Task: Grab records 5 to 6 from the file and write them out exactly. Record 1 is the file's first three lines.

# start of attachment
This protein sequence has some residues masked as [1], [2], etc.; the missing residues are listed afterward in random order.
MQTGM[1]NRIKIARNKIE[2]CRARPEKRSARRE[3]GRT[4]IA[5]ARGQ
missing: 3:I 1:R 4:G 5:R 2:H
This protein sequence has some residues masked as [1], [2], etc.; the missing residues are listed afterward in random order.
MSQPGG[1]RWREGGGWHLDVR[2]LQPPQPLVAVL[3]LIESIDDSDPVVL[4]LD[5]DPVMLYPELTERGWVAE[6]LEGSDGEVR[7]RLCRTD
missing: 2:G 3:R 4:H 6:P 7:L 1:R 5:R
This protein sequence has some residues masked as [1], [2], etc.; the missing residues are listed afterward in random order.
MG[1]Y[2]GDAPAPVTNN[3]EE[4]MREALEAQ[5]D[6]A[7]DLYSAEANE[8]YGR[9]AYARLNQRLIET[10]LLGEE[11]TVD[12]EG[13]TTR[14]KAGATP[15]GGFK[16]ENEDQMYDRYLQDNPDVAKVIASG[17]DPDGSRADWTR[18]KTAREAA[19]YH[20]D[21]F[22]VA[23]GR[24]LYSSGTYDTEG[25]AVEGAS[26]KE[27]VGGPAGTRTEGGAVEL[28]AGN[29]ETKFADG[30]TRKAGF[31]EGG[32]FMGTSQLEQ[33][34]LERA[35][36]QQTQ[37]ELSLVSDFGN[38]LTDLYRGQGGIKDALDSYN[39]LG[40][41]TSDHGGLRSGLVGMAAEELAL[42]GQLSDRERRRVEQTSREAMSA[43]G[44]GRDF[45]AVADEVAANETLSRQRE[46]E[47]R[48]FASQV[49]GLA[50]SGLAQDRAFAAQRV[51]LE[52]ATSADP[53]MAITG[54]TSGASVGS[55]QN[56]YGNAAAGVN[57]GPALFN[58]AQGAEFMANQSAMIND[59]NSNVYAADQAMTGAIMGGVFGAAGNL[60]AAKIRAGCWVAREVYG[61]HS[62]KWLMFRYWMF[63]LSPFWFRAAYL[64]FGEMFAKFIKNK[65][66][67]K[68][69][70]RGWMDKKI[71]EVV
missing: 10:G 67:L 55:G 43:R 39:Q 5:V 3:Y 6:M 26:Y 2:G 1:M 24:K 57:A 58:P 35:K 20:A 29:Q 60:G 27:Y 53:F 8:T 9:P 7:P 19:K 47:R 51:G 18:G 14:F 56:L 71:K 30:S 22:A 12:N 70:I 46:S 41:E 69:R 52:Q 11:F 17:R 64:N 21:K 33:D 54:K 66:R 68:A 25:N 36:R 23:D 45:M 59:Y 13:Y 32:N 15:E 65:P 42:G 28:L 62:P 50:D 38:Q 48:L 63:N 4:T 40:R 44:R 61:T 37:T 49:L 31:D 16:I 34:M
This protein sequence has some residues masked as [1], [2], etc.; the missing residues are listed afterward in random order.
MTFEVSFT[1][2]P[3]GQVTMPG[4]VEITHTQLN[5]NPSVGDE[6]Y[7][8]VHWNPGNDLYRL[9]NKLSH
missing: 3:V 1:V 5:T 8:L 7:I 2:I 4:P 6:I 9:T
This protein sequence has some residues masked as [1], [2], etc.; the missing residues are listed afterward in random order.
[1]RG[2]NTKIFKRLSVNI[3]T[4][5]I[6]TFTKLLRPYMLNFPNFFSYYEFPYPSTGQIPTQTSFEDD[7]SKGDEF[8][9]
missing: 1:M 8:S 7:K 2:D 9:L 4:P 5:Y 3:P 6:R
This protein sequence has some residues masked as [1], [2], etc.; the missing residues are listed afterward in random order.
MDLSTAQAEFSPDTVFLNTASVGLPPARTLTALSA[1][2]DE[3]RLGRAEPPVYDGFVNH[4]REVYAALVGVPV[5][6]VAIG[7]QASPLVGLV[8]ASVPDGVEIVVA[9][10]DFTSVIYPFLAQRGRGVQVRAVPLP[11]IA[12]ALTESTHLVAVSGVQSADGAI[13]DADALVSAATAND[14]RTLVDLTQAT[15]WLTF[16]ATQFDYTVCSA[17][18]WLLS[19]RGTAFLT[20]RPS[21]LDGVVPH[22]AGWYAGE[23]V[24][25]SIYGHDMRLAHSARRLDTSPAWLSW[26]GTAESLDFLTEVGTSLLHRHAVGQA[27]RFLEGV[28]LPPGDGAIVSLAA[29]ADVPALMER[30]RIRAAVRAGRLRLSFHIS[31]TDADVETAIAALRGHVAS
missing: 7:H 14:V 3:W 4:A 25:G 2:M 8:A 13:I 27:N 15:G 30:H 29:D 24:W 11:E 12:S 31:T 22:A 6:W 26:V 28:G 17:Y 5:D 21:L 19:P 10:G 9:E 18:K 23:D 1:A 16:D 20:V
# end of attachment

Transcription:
This protein sequence has some residues masked as [1], [2], etc.; the missing residues are listed afterward in random order.
[1]RG[2]NTKIFKRLSVNI[3]T[4][5]I[6]TFTKLLRPYMLNFPNFFSYYEFPYPSTGQIPTQTSFEDD[7]SKGDEF[8][9]
missing: 1:M 8:S 7:K 2:D 9:L 4:P 5:Y 3:P 6:R
This protein sequence has some residues masked as [1], [2], etc.; the missing residues are listed afterward in random order.
MDLSTAQAEFSPDTVFLNTASVGLPPARTLTALSA[1][2]DE[3]RLGRAEPPVYDGFVNH[4]REVYAALVGVPV[5][6]VAIG[7]QASPLVGLV[8]ASVPDGVEIVVA[9][10]DFTSVIYPFLAQRGRGVQVRAVPLP[11]IA[12]ALTESTHLVAVSGVQSADGAI[13]DADALVSAATAND[14]RTLVDLTQAT[15]WLTF[16]ATQFDYTVCSA[17][18]WLLS[19]RGTAFLT[20]RPS[21]LDGVVPH[22]AGWYAGE[23]V[24][25]SIYGHDMRLAHSARRLDTSPAWLSW[26]GTAESLDFLTEVGTSLLHRHAVGQA[27]RFLEGV[28]LPPGDGAIVSLAA[29]ADVPALMER[30]RIRAAVRAGRLRLSFHIS[31]TDADVETAIAALRGHVAS
missing: 7:H 14:V 3:W 4:A 25:G 2:M 8:A 13:I 27:N 15:G 30:H 29:D 24:W 11:E 12:S 31:T 22:A 6:W 26:V 28:G 17:Y 5:D 21:L 19:P 10:G 9:E 18:K 23:D 1:A 16:D 20:V